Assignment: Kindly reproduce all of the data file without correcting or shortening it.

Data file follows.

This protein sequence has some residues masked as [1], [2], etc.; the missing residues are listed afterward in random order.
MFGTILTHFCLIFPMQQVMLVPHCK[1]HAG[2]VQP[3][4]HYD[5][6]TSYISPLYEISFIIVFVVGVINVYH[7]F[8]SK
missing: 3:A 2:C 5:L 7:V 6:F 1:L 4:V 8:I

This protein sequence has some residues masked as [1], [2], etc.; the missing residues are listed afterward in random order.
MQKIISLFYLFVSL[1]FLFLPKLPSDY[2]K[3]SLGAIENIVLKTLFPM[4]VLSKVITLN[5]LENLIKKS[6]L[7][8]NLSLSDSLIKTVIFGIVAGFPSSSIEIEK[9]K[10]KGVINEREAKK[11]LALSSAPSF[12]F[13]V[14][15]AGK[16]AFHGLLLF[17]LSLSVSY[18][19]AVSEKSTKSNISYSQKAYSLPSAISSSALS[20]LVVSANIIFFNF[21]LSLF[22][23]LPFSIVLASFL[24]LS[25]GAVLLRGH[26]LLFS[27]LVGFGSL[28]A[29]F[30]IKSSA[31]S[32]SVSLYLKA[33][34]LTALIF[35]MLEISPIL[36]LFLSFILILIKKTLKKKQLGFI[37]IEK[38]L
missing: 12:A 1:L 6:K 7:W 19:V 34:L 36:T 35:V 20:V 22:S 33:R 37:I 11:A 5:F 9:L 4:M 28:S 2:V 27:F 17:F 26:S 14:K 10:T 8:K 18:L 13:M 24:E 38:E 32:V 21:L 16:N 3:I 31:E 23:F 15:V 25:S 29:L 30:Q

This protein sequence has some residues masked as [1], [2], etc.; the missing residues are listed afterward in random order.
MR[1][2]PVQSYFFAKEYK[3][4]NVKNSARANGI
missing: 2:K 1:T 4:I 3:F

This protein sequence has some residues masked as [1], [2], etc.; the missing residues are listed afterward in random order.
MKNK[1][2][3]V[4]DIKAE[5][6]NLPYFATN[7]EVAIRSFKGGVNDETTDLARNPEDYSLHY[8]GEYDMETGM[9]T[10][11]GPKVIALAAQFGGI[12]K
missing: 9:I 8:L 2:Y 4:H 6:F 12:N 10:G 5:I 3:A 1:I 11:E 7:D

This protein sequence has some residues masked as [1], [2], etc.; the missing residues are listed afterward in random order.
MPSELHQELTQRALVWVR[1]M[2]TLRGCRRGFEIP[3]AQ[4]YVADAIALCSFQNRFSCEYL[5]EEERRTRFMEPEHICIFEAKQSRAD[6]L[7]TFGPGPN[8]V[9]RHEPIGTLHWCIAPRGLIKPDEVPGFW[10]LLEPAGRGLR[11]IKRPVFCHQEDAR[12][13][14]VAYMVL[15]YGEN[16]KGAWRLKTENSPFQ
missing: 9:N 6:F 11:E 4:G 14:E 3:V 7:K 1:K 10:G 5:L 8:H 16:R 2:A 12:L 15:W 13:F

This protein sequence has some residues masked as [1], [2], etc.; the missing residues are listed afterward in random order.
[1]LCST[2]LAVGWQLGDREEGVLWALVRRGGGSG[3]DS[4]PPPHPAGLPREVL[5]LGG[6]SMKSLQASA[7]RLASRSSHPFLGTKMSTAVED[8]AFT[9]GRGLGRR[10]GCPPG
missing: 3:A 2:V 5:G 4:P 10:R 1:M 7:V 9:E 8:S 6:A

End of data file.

This protein sequence has some residues masked as [1], [2], etc.; the missing residues are listed afterward in random order.
MFGTILTHFCLIFPMQQVMLVPHCK[1]HAG[2]VQP[3][4]HYD[5][6]TSYISPLYEISFIIVFVVGVINVYH[7]F[8]SK
missing: 3:A 2:C 5:L 7:V 6:F 1:L 4:V 8:I

This protein sequence has some residues masked as [1], [2], etc.; the missing residues are listed afterward in random order.
MQKIISLFYLFVSL[1]FLFLPKLPSDY[2]K[3]SLGAIENIVLKTLFPM[4]VLSKVITLN[5]LENLIKKS[6]L[7][8]NLSLSDSLIKTVIFGIVAGFPSSSIEIEK[9]K[10]KGVINEREAKK[11]LALSSAPSF[12]F[13]V[14][15]AGK[16]AFHGLLLF[17]LSLSVSY[18][19]AVSEKSTKSNISYSQKAYSLPSAISSSALS[20]LVVSANIIFFNF[21]LSLF[22][23]LPFSIVLASFL[24]LS[25]GAVLLRGH[26]LLFS[27]LVGFGSL[28]A[29]F[30]IKSSA[31]S[32]SVSLYLKA[33][34]LTALIF[35]MLEISPIL[36]LFLSFILILIKKTLKKKQLGFI[37]IEK[38]L
missing: 12:A 1:L 6:K 7:W 19:V 34:L 36:T 35:V 20:V 22:S 33:R 37:I 11:A 5:F 9:L 4:M 28:S 2:V 27:F 17:F 26:S 14:K 10:T 8:K 18:L 13:M 24:E 38:E 32:V 21:L 16:N 3:I 31:E 23:F 15:V 25:S 29:L 30:Q

This protein sequence has some residues masked as [1], [2], etc.; the missing residues are listed afterward in random order.
MR[1][2]PVQSYFFAKEYK[3][4]NVKNSARANGI
missing: 2:K 1:T 4:I 3:F

This protein sequence has some residues masked as [1], [2], etc.; the missing residues are listed afterward in random order.
MKNK[1][2][3]V[4]DIKAE[5][6]NLPYFATN[7]EVAIRSFKGGVNDETTDLARNPEDYSLHY[8]GEYDMETGM[9]T[10][11]GPKVIALAAQFGGI[12]K
missing: 9:I 8:L 2:Y 4:H 6:F 12:N 10:G 5:I 3:A 1:I 11:E 7:D

This protein sequence has some residues masked as [1], [2], etc.; the missing residues are listed afterward in random order.
MPSELHQELTQRALVWVR[1]M[2]TLRGCRRGFEIP[3]AQ[4]YVADAIALCSFQNRFSCEYL[5]EEERRTRFMEPEHICIFEAKQSRAD[6]L[7]TFGPGPN[8]V[9]RHEPIGTLHWCIAPRGLIKPDEVPGFW[10]LLEPAGRGLR[11]IKRPVFCHQEDAR[12][13][14]VAYMVL[15]YGEN[16]KGAWRLKTENSPFQ
missing: 9:N 6:F 11:E 4:G 14:E 3:V 7:K 1:K 10:G 5:L 8:H 16:R 2:A 12:L 15:W 13:F

This protein sequence has some residues masked as [1], [2], etc.; the missing residues are listed afterward in random order.
[1]LCST[2]LAVGWQLGDREEGVLWALVRRGGGSG[3]DS[4]PPPHPAGLPREVL[5]LGG[6]SMKSLQASA[7]RLASRSSHPFLGTKMSTAVED[8]AFT[9]GRGLGRR[10]GCPPG
missing: 3:A 2:V 5:G 4:P 10:R 1:M 7:V 9:E 8:S 6:A